13 Tips for Fundraising

May 2nd, 2012

When I first began the ministry of Inner City Impact in Chicago, I woke up one day to realize that if my ministry was to successfully function with proper funding, I would have to be the one to raise these funds. What a rude awakening and a scary thought! But through 40+ years of fundraising I have learned some valuable lessons, created a workable philosophy, and identified some practical principles that have enhanced my ministry as a fundraiser, which I have learned is really more about the people than the money. But let me share some of the misconceptions, and the right perspectives I learned, that plagued my initial well-intended efforts.

1. Do not take the giving decision away from your prospects and donors. In my early practice, I made decisions for prospects and donors as to whether they could afford to give and how much. In some cases I never gave them a chance to know of my vision because I failed to add them to my prospect list of people I wanted to approach. In other cases, they made the list but I decided that they could not afford to give that much so I simply asked low. And in doing so, I took the decision away from them for how they wanted to give.

2. Persistence makes a difference. I tended to give up on people too easily. I learned that just because a donor's initial response produced a small gift didn't mean there wasn't hope that future gifts could be larger.

3. Challenge people, ask high, and expand their vision. I often asked far too low. And if you do not ASK at all, the answer will always be NO.

4. Focus on vision, not need. Often I was so concerned about all my financial needs that this became my focus as I asked for funds. I soon realized that people were motivated more by my vision for the ministry than how they could help financially achieve that vision.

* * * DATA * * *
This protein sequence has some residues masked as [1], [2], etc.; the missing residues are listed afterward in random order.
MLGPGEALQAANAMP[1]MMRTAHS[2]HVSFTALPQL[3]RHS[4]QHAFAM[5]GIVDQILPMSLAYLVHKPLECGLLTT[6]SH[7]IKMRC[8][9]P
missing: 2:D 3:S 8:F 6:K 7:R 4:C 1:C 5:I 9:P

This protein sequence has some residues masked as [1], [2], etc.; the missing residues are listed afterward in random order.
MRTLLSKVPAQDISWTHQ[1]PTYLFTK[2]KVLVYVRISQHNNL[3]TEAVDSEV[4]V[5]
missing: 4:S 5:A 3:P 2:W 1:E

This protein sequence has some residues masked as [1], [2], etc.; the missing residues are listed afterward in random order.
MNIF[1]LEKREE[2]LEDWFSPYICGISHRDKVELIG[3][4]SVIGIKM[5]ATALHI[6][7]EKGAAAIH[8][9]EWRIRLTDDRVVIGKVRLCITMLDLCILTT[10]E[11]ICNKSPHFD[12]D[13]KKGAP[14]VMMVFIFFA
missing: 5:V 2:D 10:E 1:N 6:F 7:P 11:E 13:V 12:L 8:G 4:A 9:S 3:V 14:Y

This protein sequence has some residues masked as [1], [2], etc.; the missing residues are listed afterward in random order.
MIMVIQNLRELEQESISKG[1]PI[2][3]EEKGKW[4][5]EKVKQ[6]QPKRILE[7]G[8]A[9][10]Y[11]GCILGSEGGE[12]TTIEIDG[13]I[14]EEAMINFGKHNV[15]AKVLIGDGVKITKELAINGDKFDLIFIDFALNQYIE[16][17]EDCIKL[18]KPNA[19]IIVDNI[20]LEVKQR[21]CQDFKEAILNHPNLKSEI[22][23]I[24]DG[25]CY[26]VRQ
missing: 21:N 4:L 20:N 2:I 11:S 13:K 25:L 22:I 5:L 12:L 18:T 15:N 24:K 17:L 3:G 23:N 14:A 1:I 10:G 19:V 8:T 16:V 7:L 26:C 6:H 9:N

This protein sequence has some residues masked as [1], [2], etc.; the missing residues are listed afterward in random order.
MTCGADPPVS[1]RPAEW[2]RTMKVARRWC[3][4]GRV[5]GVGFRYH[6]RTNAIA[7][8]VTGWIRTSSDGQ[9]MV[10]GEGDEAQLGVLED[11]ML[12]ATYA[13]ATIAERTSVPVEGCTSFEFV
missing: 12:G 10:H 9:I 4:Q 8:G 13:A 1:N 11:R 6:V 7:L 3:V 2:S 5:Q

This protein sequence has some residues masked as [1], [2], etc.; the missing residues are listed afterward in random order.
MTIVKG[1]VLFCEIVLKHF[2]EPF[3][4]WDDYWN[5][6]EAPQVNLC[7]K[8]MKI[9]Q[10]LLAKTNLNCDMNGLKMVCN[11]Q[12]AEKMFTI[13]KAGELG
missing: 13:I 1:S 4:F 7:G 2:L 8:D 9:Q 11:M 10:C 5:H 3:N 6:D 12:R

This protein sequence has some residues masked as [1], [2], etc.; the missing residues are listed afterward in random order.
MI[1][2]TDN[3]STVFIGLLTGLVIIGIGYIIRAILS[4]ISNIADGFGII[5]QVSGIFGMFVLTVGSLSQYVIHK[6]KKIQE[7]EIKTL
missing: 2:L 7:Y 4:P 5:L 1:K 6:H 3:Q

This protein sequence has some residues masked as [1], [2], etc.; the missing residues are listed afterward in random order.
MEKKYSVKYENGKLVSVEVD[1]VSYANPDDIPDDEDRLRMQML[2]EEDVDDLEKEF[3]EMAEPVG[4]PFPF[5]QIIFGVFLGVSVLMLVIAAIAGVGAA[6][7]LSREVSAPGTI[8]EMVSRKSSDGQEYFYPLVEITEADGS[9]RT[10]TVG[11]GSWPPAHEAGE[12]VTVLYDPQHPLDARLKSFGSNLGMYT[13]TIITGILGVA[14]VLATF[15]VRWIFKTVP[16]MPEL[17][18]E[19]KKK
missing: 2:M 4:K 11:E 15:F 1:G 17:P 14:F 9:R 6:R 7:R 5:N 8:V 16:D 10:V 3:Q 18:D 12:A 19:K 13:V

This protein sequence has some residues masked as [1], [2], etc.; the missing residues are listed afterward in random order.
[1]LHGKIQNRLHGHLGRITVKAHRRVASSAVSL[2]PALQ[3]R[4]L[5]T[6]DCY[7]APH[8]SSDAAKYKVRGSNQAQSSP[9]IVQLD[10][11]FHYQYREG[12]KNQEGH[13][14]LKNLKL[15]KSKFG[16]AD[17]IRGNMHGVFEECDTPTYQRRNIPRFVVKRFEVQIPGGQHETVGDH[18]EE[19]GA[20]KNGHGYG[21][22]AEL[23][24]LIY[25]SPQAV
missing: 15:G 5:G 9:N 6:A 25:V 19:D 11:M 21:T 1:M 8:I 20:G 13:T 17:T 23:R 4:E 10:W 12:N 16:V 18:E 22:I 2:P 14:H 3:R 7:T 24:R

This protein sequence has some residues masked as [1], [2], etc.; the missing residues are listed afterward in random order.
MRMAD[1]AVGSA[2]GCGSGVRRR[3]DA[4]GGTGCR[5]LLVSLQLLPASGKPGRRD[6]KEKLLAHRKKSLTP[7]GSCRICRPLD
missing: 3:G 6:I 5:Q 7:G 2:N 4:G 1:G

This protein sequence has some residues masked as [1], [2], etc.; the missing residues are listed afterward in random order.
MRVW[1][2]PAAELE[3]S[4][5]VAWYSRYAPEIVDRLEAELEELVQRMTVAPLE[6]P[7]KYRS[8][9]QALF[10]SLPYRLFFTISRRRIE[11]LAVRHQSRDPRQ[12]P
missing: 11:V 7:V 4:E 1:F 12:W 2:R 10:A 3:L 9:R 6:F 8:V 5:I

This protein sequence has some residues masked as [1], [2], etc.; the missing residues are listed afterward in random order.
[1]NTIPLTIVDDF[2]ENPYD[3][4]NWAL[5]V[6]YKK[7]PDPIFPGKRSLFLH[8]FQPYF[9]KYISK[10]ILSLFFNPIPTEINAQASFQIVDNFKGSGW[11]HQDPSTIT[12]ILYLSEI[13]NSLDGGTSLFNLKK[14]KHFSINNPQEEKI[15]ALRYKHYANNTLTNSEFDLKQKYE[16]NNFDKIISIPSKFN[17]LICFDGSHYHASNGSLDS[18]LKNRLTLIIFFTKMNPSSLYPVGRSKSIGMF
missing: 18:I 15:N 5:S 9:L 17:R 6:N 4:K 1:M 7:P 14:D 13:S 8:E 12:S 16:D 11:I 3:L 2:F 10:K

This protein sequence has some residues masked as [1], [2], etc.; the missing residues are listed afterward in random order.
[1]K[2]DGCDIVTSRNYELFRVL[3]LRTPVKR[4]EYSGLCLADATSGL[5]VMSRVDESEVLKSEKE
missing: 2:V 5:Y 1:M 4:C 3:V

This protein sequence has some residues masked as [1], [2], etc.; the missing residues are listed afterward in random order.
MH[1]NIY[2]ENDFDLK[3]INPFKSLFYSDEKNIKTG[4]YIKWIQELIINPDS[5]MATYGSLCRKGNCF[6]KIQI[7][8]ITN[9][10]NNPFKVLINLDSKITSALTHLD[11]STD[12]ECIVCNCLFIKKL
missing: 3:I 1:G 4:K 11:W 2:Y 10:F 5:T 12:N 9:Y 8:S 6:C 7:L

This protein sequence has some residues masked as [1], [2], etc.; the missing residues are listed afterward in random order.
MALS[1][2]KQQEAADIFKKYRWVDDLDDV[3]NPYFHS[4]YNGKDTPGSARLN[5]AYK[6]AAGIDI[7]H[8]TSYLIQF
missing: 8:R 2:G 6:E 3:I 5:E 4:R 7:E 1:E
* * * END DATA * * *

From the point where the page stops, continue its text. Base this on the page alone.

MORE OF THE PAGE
5. Think long-range, not short-range. There were some unfortunate cases where I tried to rush the fundraising process and lost the relationship. If only I would have been patient and thought about long-range partnership and not short-range return.

6. Your donors have a greater need to give than you have to receive. I was so focused on my need to receive money that I failed to realize that it was more important that they be given the great opportunity to invest in the Lord's work. To give is a privilege, but I was asking for a favor.

7. The Lord will bring in the funds. I thought it all depended upon me. If I produced the time and effort the funds would roll in. If I did not produce the effort the funds simply would not come in. I failed to realize the Lord was working behind the scenes. Even when my efforts seemed meager, He was at work.

8. Focus on effectiveness, not mere efficiency. Those early days I cranked out letters and had numerous church meetings. It certainly got the message out but only raised few funds. I soon discovered I needed to build relationships with people and sit down and ask for their gift.

9. Follow up, follow up, follow up. I assumed that after making the "ask" for funds that the prospect or donor would surely get back to me. No, I needed to control the follow up.

10. Recognize that all donors are not wired to give systematically. It would have been so nice if they all gave on a regular monthly basis and I could easily project the funds coming in. But some people love to respond to special needs and give from time to time.

11. Keep cultivating your donors. Getting the gift was just the beginning. I had to cultivate, thank, update, and stay involved and in touch. In this day and age there are so many options for people to give if I fail to keep them engaged on my team. 

12. Prayer is a two-way street. At first I thought prayer was all about me and my ministry, but I soon realized my prospects and donors had needs that required my prayer on their behalf.

13. Don't expect everyone to fall in love with your vision. After all, I was working with inner city kids. Who wouldn't lend their support? But donors have preferences when it comes to giving.

When I began the ministry of Inner City Impact we had no money, no staff, and no building. We literally started on a sidewalk. I sold pots and pans to earn a living, but I knew God had a call on my life and we needed to reach out to these inner-city kids. You can readily see from my early mistakes and misconceptions that fundraising does not come naturally, but the good news is that it can be learned and applied, and through it, God is faithful to bring together the generosity of others to bring about His good work.



Bill Dillon is the Founder and Executive Director of Inner City Impact and the President of People Raising, an organization committed to training people on how to successfully raise funds. His new and expanded version of his book People Raising (Moody Publishers, 2012) is available online at www.PeopleRaising.com.

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